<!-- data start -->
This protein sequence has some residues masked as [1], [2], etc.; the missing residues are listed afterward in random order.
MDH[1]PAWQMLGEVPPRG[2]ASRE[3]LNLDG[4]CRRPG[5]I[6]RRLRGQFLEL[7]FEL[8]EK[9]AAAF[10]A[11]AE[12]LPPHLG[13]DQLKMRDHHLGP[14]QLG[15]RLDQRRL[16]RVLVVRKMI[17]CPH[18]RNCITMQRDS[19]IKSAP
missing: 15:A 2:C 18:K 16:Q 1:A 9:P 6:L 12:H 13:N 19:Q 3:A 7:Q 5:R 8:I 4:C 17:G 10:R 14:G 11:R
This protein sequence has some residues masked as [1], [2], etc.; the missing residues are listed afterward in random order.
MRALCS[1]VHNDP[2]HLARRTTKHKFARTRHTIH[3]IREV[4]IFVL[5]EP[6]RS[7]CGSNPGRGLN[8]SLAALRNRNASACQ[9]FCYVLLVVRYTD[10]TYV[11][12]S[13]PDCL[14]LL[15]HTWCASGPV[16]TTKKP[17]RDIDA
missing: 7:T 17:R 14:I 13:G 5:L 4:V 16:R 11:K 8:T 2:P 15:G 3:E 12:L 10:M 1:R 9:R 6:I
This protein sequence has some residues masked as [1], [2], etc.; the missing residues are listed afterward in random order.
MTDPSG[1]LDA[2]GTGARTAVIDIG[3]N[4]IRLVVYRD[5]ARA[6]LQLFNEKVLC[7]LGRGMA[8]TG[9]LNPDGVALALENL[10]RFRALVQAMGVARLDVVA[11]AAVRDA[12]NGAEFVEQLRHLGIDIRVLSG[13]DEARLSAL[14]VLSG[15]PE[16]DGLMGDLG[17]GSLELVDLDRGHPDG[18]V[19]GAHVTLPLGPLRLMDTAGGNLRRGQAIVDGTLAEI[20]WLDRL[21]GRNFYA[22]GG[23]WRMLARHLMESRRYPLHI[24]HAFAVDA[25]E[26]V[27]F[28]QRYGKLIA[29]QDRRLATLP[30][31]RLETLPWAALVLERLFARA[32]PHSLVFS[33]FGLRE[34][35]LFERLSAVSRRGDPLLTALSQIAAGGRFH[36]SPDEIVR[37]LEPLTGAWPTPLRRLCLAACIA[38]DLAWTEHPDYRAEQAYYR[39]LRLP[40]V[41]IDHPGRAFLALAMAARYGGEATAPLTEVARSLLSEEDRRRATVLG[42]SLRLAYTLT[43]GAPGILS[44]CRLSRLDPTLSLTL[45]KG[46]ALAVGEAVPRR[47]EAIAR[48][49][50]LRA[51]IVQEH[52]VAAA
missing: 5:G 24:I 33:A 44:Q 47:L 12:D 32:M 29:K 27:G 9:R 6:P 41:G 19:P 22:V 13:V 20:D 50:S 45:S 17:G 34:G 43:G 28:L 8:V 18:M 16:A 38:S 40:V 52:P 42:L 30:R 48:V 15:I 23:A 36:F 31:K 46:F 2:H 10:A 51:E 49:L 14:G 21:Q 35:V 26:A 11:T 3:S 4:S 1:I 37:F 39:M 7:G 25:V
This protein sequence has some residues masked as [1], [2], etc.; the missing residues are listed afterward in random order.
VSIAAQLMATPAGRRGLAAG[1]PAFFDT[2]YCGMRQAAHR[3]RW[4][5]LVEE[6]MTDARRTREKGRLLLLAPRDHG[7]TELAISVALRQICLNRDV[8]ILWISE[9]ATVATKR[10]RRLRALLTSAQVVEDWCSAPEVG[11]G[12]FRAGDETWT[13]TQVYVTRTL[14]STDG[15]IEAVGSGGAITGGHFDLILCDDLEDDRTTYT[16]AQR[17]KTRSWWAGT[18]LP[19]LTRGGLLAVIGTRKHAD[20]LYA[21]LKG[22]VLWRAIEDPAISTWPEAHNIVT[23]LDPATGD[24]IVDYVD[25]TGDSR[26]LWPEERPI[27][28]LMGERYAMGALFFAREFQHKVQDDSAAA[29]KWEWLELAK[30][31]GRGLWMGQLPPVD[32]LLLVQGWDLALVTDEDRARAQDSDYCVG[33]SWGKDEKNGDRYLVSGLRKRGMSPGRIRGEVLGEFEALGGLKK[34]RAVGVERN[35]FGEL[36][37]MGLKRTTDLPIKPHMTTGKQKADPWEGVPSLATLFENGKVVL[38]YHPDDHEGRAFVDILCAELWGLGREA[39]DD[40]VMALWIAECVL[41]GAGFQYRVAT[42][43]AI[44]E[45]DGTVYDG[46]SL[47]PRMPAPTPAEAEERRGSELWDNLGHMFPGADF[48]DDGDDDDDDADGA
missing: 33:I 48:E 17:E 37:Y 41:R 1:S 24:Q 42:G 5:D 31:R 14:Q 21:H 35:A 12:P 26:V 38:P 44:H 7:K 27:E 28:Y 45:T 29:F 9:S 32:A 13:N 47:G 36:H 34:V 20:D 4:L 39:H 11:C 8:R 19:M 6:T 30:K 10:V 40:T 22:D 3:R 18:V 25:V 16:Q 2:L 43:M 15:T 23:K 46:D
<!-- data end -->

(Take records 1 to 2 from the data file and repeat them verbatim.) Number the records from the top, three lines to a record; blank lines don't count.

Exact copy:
This protein sequence has some residues masked as [1], [2], etc.; the missing residues are listed afterward in random order.
MDH[1]PAWQMLGEVPPRG[2]ASRE[3]LNLDG[4]CRRPG[5]I[6]RRLRGQFLEL[7]FEL[8]EK[9]AAAF[10]A[11]AE[12]LPPHLG[13]DQLKMRDHHLGP[14]QLG[15]RLDQRRL[16]RVLVVRKMI[17]CPH[18]RNCITMQRDS[19]IKSAP
missing: 15:A 2:C 18:K 16:Q 1:A 9:P 6:L 12:H 13:N 19:Q 3:A 7:Q 5:R 8:I 4:C 17:G 10:R 14:G 11:R
This protein sequence has some residues masked as [1], [2], etc.; the missing residues are listed afterward in random order.
MRALCS[1]VHNDP[2]HLARRTTKHKFARTRHTIH[3]IREV[4]IFVL[5]EP[6]RS[7]CGSNPGRGLN[8]SLAALRNRNASACQ[9]FCYVLLVVRYTD[10]TYV[11][12]S[13]PDCL[14]LL[15]HTWCASGPV[16]TTKKP[17]RDIDA
missing: 7:T 17:R 14:I 13:G 5:L 4:V 16:R 11:K 8:T 2:P 15:G 3:E 12:L 10:M 1:R 9:R 6:I